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Saturday, April 1, 2023

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Biologist Nick Shikuma (top right) and his former Ph.D. students are set to launch a biotech startup thanks to SDSU’s Innovation Corps program. (SDSU) Biologist Nick Shikuma (top right) and his former Ph.D. students are set to launch a biotech startup thanks to SDSU’s Innovation Corps program. (SDSU)

From Ships to Syringes

Biologist Nick Shikuma and his former Ph.D. students are set to launch a biotech startup thanks to SDSU’s Innovation Corps program.
By Sarah White

The article first published in the 2022 edition of Highlights: A Magazine of Research, Scholarship and Creative Activities at SDSU.


Imagine a syringe that’s small enough to inject cells with whatever proteins you desire. With the potential to revolutionize scientific experiments in academia and industry, biologist Nick Shikuma is leveraging an injection mechanism and its ability to genetically modify other organisms to start a biotechnology company.

But entrepreneurship definitely was not on Shikuma’s radar when he received a grant from the Office of Naval Research to reduce the more than $180 million they spend on removing marine organisms from ships’ hulls. Upon discovering that ship-sticking tubeworms grow into their adult form thanks to a bacterium injecting its own proteins, Shikuma and his now-graduated doctoral students Kyle Malter (‘22) and Amanda Alker (‘22) sought resources to help share these findings beyond the lab.

San Diego State University’s Technology Transfer Office managed the filing of patent applications based on the results of their research, connected the researchers with expert biotechnology industry mentors, and advised them on business models and product offerings.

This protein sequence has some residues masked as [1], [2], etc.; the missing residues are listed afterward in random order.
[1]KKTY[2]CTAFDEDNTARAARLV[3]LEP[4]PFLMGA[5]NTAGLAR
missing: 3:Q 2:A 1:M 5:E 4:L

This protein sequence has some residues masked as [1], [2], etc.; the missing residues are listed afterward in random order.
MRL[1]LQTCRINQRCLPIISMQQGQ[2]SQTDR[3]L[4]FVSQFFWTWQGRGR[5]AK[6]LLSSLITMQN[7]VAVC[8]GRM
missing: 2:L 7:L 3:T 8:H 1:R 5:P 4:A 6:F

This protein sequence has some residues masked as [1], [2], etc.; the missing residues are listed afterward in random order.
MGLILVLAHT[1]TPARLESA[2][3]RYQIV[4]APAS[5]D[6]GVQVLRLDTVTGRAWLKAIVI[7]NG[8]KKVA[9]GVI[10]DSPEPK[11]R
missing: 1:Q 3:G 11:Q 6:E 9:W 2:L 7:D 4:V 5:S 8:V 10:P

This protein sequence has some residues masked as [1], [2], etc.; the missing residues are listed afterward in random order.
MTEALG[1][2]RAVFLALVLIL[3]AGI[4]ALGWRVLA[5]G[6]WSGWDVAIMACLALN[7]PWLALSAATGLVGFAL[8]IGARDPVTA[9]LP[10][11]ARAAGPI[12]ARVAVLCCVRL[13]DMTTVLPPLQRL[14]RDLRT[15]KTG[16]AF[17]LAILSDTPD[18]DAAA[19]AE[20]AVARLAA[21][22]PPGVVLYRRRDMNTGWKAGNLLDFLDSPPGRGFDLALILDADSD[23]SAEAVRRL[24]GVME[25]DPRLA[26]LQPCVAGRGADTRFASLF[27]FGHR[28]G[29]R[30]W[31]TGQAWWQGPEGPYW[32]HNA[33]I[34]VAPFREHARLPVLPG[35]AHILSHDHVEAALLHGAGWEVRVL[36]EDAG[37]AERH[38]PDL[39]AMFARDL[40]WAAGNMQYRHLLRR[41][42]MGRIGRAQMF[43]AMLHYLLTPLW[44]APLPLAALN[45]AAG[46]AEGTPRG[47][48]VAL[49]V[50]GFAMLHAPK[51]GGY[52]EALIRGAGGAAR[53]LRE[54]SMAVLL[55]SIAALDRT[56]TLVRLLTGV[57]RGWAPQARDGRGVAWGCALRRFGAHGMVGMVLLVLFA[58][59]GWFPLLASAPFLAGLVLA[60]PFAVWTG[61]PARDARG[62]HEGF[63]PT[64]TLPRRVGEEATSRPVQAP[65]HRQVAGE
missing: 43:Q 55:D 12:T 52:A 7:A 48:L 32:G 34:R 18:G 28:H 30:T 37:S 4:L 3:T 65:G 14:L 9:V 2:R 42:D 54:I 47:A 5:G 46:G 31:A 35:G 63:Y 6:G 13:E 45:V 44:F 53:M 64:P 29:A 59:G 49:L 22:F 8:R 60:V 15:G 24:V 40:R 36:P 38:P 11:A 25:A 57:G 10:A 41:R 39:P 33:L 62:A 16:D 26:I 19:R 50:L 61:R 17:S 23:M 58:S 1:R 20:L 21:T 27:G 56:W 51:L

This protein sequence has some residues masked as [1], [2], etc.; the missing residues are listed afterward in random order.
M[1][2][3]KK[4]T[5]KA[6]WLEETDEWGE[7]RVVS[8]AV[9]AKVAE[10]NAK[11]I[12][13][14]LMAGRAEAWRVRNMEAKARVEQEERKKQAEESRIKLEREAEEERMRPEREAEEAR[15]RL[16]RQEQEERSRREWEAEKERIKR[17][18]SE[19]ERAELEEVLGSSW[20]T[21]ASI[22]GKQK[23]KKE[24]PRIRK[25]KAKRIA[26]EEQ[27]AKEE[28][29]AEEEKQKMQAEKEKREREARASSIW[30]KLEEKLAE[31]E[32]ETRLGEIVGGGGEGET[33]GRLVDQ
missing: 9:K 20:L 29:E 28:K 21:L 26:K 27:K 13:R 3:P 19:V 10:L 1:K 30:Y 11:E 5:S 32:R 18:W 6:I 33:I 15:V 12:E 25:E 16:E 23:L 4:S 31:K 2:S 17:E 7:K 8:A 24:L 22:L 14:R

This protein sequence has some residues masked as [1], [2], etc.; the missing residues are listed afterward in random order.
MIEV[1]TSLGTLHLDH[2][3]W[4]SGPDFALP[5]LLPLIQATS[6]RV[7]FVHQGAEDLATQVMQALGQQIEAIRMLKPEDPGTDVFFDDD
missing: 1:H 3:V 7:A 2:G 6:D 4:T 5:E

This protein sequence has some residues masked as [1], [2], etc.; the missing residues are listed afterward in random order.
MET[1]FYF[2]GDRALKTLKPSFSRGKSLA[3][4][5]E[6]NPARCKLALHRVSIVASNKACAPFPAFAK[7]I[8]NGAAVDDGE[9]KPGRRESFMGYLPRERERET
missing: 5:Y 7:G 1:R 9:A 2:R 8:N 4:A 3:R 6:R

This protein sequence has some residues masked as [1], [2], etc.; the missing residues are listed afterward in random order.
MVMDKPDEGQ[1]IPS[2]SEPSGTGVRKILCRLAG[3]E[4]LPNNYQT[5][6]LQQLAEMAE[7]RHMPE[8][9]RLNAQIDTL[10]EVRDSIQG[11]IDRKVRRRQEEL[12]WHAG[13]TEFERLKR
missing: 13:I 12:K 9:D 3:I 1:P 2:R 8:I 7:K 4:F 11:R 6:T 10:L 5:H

“Once we had the intellectual property, we were interested in figuring out how it could be commercialized,” said Malter, who wanted to become an entrepreneur at a very early age. “When the idea came up to do I-Corps, I was like, ‘Heck yeah! Let’s see what we can do with this.’”

Malter and Shikuma completed SDSU’s semester-long Innovation Corps (I-Corps) program, led by Stanley Maloy, a microbiologist and former associate vice president for innovation.

Something Maloy said stuck with Shikuma: “It’s great that you’re an academic and that you can make foundational discoveries. But it’s also nice to have some kind of societal impact if you can.”

Valuable Help

Hearing from the I-Corps instructors, who themselves were scientists, about their missteps and successes in starting companies was instrumental in helping Shikuma and his team think through the next steps for their venture, Metamorphotech. I-Corps helped them identify the milestones needed to advance their technology toward commercial readiness. Shikuma was awarded funding from the SDSU Pilot Innovation Fund to help them along the road to commercialization.

“The Metamorphotech team is a wonderful example of how a surprising basic science discovery can be adapted to solve complex problems in a wide variety of areas, from marine sciences to agriculture to human health,” said Maloy. “This transition from a laboratory discovery to a product that benefits society requires an understanding of how to be a successful entrepreneur, approaches that are taught in our NSF-funded I-Corps program. The Metamorphotech team quickly embraced these concepts.”

Named after the lab’s initial focus on the biology of transformative processes, the Metamorphotech team continue to hone their initial product offerings.

The team plans to provide gene-editing services and custom strains of marine bacteria for fellow academics who are hindered by the challenging, time-consuming process of genetically modifying their own microorganisms besides E.coli and yeast. Further along their journey, they’ll adapt the bacteria’s nanosyringe to inject medicinal drugs into a variety of cell types. 

“I like the freedom of starting a company,” said Malter, “When you have control over what you’re doing, it makes it a lot easier to have a passion for it. It’s easier to steer the ship because no one else is going to do it.”